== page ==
We were the first Salon to introduce this popular West Coast line to the Fredericksburg area, and enjoy a temporary exclusivity advantage over other Salons in the area.  For this reason we temporarily are not disclosing the name  of prodcut line  in this report.  We are quite sure that this product will soon become a common Salon item in the area. Our new clients give very favorable comments and most purchase some product on their visit here.  One experience  and you will know!         

Cool Looks Salon Studio         

1865 Carl D. Silver Pkwy, #108         

Fredericksburg, VA  22401         

(540)  786-4639         

http://www.bestsaloninfredericksburgva.com

5 Responses to The Lathering truth about Sulfates in your shampoo

  1. Sarah says:

    This is a great article! I’ve been doing research on sulfate free shampoos ever since an Ulta stylist tried to wheedle me into buying a higher end shampoo product by claiming sulfates aren’t really bad and that the push for sulfate free is just a fad. I’d already been using sulfate free shampoos for a year so I was dubious. Reading your letter reaffirmed for me that sulfates are just not the way to go, especially as my hair is already slow growing. So thank you for your article! I was hoping however that as I am based in another state you might be willing to disclose your sulfate free line privately so that I can seek out a salon that uses that line.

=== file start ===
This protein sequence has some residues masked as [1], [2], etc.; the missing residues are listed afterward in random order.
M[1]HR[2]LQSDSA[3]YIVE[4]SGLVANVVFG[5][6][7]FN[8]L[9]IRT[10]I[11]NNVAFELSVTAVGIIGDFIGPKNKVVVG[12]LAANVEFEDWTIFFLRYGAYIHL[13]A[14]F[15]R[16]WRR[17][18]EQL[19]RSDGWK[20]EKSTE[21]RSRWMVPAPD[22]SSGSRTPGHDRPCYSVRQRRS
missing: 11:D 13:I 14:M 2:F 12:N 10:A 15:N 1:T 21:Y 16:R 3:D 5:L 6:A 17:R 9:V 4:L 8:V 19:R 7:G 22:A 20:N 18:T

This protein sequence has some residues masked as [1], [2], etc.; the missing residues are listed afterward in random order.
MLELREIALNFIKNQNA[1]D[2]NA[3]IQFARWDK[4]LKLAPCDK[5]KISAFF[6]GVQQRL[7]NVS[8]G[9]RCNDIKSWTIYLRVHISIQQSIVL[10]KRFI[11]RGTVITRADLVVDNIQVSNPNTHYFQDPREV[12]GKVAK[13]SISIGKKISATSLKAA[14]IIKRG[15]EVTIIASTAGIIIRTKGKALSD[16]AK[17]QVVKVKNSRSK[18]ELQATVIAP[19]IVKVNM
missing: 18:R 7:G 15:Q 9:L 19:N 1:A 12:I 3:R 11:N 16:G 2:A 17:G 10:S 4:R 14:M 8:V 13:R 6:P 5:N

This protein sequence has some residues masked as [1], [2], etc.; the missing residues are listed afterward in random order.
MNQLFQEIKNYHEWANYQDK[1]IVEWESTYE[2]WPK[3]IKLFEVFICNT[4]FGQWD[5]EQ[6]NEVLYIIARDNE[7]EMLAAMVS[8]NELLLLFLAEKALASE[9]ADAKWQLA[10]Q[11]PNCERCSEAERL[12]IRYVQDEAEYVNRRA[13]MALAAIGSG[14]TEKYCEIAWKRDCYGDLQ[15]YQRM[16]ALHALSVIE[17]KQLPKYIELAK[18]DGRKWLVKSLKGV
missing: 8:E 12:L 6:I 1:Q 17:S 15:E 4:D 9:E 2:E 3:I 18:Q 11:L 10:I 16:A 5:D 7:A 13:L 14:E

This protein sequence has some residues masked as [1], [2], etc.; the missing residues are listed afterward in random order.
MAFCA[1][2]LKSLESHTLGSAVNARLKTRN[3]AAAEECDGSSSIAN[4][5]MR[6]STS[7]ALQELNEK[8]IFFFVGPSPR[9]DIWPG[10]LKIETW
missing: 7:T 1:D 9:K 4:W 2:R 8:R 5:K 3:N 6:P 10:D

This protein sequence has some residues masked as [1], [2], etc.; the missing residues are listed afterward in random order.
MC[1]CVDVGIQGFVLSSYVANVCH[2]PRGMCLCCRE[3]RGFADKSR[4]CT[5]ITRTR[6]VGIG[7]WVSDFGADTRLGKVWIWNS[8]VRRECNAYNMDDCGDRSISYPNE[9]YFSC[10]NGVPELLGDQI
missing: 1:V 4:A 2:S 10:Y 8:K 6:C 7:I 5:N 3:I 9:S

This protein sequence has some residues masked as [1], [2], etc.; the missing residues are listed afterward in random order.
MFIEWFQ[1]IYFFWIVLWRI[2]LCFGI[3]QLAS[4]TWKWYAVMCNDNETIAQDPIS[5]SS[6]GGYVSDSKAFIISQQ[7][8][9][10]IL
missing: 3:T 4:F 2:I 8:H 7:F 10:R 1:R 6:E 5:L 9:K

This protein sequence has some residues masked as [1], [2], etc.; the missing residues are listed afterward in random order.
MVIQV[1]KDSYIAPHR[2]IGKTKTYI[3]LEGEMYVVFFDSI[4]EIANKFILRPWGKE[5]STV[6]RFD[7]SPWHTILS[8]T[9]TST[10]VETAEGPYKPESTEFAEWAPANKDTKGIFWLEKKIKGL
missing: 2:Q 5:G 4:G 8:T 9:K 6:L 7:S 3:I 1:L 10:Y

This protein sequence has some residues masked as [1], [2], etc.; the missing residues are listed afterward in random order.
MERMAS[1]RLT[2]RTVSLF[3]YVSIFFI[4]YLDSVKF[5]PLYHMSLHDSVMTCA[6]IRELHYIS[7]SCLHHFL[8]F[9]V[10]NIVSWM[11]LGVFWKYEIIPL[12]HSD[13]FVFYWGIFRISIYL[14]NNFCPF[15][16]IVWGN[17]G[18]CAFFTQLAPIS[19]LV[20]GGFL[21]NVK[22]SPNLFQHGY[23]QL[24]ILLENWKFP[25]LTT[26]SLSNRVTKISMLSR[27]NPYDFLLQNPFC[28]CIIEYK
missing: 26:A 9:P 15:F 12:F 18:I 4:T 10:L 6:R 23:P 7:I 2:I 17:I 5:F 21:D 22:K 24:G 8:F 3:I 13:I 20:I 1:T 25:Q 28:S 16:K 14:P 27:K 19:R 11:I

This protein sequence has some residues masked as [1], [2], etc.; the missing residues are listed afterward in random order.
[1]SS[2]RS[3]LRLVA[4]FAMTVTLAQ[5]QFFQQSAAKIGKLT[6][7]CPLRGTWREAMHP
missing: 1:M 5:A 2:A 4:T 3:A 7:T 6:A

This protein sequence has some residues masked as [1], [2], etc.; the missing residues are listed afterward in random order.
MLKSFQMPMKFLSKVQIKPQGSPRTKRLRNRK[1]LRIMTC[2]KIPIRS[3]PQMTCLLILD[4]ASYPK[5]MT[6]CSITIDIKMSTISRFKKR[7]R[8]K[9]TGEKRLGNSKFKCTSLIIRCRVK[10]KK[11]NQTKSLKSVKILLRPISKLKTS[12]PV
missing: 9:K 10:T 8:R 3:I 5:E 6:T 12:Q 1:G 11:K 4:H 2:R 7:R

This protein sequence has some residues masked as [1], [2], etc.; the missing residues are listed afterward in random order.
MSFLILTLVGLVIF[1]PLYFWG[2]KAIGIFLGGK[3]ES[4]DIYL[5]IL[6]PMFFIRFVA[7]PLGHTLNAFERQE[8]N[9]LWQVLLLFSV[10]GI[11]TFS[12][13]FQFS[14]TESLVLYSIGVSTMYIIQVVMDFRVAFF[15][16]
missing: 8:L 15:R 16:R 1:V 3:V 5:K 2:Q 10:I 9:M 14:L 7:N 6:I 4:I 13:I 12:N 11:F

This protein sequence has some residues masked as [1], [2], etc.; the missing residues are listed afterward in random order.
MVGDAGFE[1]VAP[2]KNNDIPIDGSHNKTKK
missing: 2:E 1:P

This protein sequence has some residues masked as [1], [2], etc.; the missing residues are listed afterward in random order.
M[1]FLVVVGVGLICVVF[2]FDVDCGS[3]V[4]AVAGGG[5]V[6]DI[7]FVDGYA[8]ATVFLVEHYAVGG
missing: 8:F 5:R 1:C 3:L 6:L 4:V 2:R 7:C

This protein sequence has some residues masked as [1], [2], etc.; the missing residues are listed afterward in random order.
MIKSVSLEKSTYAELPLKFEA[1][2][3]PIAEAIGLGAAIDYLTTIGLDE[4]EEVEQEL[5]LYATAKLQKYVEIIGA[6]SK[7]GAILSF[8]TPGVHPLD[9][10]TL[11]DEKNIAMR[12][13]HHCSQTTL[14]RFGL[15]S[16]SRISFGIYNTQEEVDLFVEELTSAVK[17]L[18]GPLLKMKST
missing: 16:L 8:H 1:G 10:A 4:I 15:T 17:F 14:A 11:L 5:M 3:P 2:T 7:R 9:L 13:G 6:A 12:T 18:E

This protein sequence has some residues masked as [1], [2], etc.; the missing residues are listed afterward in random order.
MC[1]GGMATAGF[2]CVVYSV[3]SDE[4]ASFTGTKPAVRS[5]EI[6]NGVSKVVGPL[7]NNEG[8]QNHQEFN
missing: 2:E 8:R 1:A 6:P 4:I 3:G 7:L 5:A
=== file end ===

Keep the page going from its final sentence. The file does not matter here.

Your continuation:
Again, thanks for this great article!
    ~Sarah (Detroit)

  2. lisa smith says:

    Loved your article Found it to be very informative Would love to know the name of your product I live in Georgia Thanks…Lisa Smith

  3. renee says:

    Thanks for a great article! I’m wondering, though, if you can clarify a something for me, please? Do you know if ingredients like sodium lauryl sulfoacetate,….sodium lauroyl sulfosuccinate,etc…are sulfates? It’s really very confusing! I’d love to come to your salon, but you are too far. You sound as if you really care for your clients. Thanks, again.

  4. manager says:

    Thank you for your kind comments and sorry for the late reply. Sodium Lauryl Sulfoacetate and Lauryl Sulfoacetate are not considered Sulfates as per say, hence shampoos who contain just these ingredients can label themselves Sulfate Free. Without going deeply into organic chemistry, these two ingredients you were asking about have a much more complex molecular structure and larger sized as compared to the other much smaller harmfully reactive Sulfates listed in the article. Sodium Lauryl Sulfoacetate and Lauryl Sulfoacetate are considered safe and are not readily absorbed in the skin like their counterparts. We carry shampoo that contains Sodium lauryl sulfoacetate (Sulfate Free).

  5. SUE BENNETT says:

    Thank you for your article.. this is something that everyone should be made aware of. I suffered with itchy bumps and scalp and neck rash for years. I tried everyhing, dandruff shampoos, etc. Then I read about sulfates and started using sulfate-free shampoo. It took about six weeks for it to completely resolve, but it did ~ completely. What a relief!